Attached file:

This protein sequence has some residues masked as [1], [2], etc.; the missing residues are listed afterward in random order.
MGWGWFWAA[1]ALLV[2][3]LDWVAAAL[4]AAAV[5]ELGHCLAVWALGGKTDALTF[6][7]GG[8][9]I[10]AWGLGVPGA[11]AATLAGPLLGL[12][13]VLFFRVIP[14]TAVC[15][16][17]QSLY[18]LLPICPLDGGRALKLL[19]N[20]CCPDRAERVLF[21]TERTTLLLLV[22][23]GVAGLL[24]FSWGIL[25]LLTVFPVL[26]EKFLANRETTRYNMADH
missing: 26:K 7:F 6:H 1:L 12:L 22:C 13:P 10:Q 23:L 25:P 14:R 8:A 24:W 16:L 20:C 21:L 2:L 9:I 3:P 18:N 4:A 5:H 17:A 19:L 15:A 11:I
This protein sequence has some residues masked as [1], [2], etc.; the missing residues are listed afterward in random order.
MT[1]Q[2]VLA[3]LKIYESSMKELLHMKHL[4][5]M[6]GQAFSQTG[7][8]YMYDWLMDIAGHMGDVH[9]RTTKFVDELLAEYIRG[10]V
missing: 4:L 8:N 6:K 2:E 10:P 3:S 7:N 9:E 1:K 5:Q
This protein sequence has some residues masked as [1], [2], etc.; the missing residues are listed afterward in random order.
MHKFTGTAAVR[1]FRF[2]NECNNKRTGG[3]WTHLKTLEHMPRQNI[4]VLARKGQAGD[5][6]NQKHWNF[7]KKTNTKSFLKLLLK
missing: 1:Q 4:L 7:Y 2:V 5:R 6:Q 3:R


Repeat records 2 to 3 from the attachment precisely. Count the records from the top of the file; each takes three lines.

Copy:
This protein sequence has some residues masked as [1], [2], etc.; the missing residues are listed afterward in random order.
MT[1]Q[2]VLA[3]LKIYESSMKELLHMKHL[4][5]M[6]GQAFSQTG[7][8]YMYDWLMDIAGHMGDVH[9]RTTKFVDELLAEYIRG[10]V
missing: 4:L 8:N 6:K 2:E 10:P 3:S 7:N 9:E 1:K 5:Q
This protein sequence has some residues masked as [1], [2], etc.; the missing residues are listed afterward in random order.
MHKFTGTAAVR[1]FRF[2]NECNNKRTGG[3]WTHLKTLEHMPRQNI[4]VLARKGQAGD[5][6]NQKHWNF[7]KKTNTKSFLKLLLK
missing: 1:Q 4:L 7:Y 2:V 5:R 6:Q 3:R